“We have the construction of a new wastewater treatment facility budgeted in 2020. We’re anticipating 83 per cent grant funding for that [but] we’ll have to foot the bill for the remaining 17 per cent, which is $5.4 million and change. Along with that comes a dead obligation of about $365,000 per year. We’re bringing the sewer user fees up for the five year plan so we’ve got enough to fund that debt repayment. After 2022 it will drop back down to the two per cent, is what we anticipate,” Hendricks said.

Garbage rates will decrease by ten per cent in order to offset the increase in sewer and water rates.

“There were some changes made to the garbage collection regime last year that resulted in some wage savings and some fuel savings,” Hendricks said. “We’re able to reduce the fees and still contribute to a reserve that will allow us to replace the [garbage] truck in ten years. We’re expecting delivery of the new truck early in 2018, which again is going to change the regime a bit. We’re going to be using different cans, so we’ll be revisiting the garbage rates again in 2018 and possibly will be able to reduce them further at that point.”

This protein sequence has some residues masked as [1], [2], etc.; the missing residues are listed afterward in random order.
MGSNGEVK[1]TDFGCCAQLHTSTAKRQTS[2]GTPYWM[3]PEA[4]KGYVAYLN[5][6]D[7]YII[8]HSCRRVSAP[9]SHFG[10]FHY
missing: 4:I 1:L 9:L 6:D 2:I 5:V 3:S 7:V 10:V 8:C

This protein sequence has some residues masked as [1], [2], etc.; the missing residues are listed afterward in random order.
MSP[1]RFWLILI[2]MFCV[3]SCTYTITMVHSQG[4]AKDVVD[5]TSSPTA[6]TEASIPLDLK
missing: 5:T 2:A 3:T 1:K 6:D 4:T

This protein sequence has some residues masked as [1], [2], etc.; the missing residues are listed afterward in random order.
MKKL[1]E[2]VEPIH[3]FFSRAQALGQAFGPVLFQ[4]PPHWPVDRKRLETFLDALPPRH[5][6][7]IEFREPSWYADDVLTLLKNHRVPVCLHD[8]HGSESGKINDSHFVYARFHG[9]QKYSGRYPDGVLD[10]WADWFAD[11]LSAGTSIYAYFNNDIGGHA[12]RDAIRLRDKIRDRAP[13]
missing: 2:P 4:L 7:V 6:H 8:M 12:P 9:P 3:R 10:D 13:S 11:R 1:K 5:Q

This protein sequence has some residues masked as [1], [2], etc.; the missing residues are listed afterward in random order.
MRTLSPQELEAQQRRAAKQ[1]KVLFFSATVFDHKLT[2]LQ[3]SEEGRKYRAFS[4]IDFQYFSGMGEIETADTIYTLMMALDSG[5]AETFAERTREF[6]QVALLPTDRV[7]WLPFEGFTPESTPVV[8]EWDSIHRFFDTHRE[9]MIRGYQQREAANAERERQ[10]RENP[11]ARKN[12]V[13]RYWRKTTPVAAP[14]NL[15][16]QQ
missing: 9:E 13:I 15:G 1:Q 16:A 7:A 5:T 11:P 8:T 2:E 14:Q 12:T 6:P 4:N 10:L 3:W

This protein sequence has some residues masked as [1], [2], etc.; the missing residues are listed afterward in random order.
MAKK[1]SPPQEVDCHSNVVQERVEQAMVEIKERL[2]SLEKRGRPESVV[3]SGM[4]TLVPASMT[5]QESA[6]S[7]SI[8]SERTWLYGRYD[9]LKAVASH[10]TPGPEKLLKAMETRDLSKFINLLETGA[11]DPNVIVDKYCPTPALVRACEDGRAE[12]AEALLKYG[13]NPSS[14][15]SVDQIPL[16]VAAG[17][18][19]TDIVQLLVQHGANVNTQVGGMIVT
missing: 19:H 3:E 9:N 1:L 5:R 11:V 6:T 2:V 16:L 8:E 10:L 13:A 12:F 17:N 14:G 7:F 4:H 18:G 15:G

Get local stories you won't find anywhere else right to your inbox.
Sign up here

Just Posted

RDEK reminds public to register for their emergency notification system. File photo.
RDEK reminds residents to register for East Kootenay Evacuation Notification System

Provincial Alert system cannot be used for local emergencies

RCR’s snow making is one of the bulk water users in Kimberley. Matt Mosteller file
Kimberley bulk water rates to rise 20 per cent if bylaw adopted

Bylaw given first three readings this week